Last call: bet on yourself


I just finished my 12th year as Music Director / Conductor for the CMT Music Awards. You may be wondering: how does a man with suboptimal intelligence and talent and keep such a concert? Here is my odyssey.

I had been in Nashville for over a decade, struggling to support a wife and child as a primarily active musician. This was in an earlier era of the internet, so all you had to do was find opportunities wherever you could – word of mouth was the only social media. I heard from songwriter friends that Tracy Gershon was working on a new singing competition called Nashville Star, a country version of American Idol, which had just completed its first season. Tracy ran the publishing house where I was previously an editor, so we knew each other. I called and asked Tracy about the producer, and she directed me to Jon Small.

Jon is a successful producer / director, but in his DNA he is a badass musician, having grown up playing with Billy Joel in their band, The Hassles, on United Artists and their duo, Attila, on Epic Records. Jon performed with everyone on the East Coast stage in the 60s and 70s. To this day Jon is an excellent drummer, and that musicality makes his films flow musically. He cuts to the beat, so you feel the groove when you watch his work. Check it out and you will know what I mean.

I borrowed a friend’s VCR, plugged it into mine, and made a reel of TV shows I had performed on with different artists. If you were touring with a radio number 20 years ago, you would do multiple shows a year, so I had enough tape TV performances to whip up a pseudo-reel.

For my meeting with Jon, I rehearsed a little pitch, which sounded something like, “Jon, when Nashville puts on TV groups, they hire the best, but they’re still old people, sitting, reading perfectly but playing. without passion. I can assemble a bunch of hungry young players who will give you a fiery performance. “

I left Jon my only copy of my “reel”. He called me later and said something like, “Get your group together. Here is a list of 120 songs that our 200 finalists will perform live with the house band during this audition tour. I said, “Thanks. I’ll have your band ready in 10 days.”

I listed the songs, sorted them alphabetically into six binders, and called some friends to fill in the boxes (bass / BG, drums, keys / BG, utility violin / BG, utility steel). There was no budget for rehearsals, so we met in steel player Dave Ristrim’s basement and learned all the songs well enough to play in any key. A few weeks after meeting Jon, we were on a private plane with the production crew and the show’s judges.

The best thing in the world is to bet on yourself and win. The second biggest is to bet on yourself and lose.

The audition tour alternated travel day / show. On show days, alone with acoustics, I would meet each of the roughly 30-60 contestants in a hotel meeting room from around 10 a.m. until we were done. A nervous competitor came in and told me which two songs they were performing. I was working on the key and any production style demands (like record, rockabilly, old school country, rock, jazz, etc.) and we would play it a few times and take notes. After the last artist, I would run to the room, read my notes to my band mates, and we would work out the ideas on my acoustics while they took their own notes. We would do the balances, try out a few arrangements, and then the room would fill up with an audience and contestants, and we would play with these strangers in front of the cameras, the judges and the live audience. In fact, we have succeeded.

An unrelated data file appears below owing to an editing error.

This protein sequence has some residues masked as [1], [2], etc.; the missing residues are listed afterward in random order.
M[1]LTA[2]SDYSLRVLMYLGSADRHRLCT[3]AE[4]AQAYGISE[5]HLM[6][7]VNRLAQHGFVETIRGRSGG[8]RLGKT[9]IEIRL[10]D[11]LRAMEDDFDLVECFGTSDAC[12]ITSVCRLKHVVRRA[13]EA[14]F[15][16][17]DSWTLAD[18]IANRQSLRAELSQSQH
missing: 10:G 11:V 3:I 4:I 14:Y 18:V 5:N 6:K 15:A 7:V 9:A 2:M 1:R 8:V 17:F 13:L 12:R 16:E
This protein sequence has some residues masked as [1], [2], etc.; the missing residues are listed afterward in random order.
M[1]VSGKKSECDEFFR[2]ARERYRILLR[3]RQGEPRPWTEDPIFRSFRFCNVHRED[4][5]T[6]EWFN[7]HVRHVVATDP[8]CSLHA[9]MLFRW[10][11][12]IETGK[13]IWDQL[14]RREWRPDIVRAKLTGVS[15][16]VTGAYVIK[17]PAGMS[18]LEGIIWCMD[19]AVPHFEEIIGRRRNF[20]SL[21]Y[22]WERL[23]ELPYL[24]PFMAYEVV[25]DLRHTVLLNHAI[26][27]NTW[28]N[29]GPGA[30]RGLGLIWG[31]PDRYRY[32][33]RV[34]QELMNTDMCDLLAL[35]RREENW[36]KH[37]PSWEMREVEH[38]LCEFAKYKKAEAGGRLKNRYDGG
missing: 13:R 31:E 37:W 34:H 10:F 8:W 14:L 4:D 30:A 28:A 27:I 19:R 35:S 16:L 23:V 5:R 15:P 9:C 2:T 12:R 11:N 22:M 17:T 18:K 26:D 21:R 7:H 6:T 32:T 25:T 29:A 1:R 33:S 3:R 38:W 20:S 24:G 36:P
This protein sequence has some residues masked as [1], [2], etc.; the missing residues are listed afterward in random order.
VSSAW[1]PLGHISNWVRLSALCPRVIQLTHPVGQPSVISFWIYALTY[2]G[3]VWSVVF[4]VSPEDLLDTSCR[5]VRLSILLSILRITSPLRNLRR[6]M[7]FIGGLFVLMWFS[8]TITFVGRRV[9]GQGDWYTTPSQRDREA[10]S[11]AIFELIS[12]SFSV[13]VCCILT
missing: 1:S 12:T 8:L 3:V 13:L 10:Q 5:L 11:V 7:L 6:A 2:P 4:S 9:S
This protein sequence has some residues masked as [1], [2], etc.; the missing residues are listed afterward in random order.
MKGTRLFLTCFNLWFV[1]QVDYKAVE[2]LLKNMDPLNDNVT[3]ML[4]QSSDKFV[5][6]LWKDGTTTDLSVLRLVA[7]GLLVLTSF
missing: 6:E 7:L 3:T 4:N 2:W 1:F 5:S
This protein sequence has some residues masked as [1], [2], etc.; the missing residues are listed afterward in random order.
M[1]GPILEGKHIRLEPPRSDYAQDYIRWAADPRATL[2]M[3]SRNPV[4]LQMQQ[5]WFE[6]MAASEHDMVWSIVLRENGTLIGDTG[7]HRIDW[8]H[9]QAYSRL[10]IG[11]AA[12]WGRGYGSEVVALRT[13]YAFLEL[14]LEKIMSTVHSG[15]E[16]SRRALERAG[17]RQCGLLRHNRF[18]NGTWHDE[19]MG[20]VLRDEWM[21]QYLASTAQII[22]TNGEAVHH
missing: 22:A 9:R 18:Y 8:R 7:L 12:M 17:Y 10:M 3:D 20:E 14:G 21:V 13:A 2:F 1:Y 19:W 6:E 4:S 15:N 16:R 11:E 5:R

After the third night, Jon said, “You’re nailing it. You’ve got the gig.”

I led the group for Nashville Star for all six seasons. We broke Miranda Lambert, Kasey Musgraves, and Chris Young, three of the coolest, coolest country stars working today, 15 years later. That’s an incredible batting average compared to American Idol, who had 19 seasons.

Here is how I kept the concerts. I always hire a bunch of really good people that I trust, and I use their talent. I rarely tell anyone what to play. If a player puts it in a direction that doesn’t work, I’ll suggest options and we’ll play until it grooves. Although we wrote everything down, I never have a desk on stage for a show. We have notes at our feet, but the trick is to learn the songs and then watch each other and play each other live. It always looks more appealing when you’re not reading.

Being able is only a small part of getting gigs. Look for opportunities and if you can’t find any, do it. You also need to be prepared to work harder than the other person, even if there’s a good chance nothing will come of your job.

Family, friends, love: of course, these are all the sweetest things in life. But the greatest thing in the world is to bet on yourself and to win. The second biggest is to bet on yourself and lose. Either way, at least you play.

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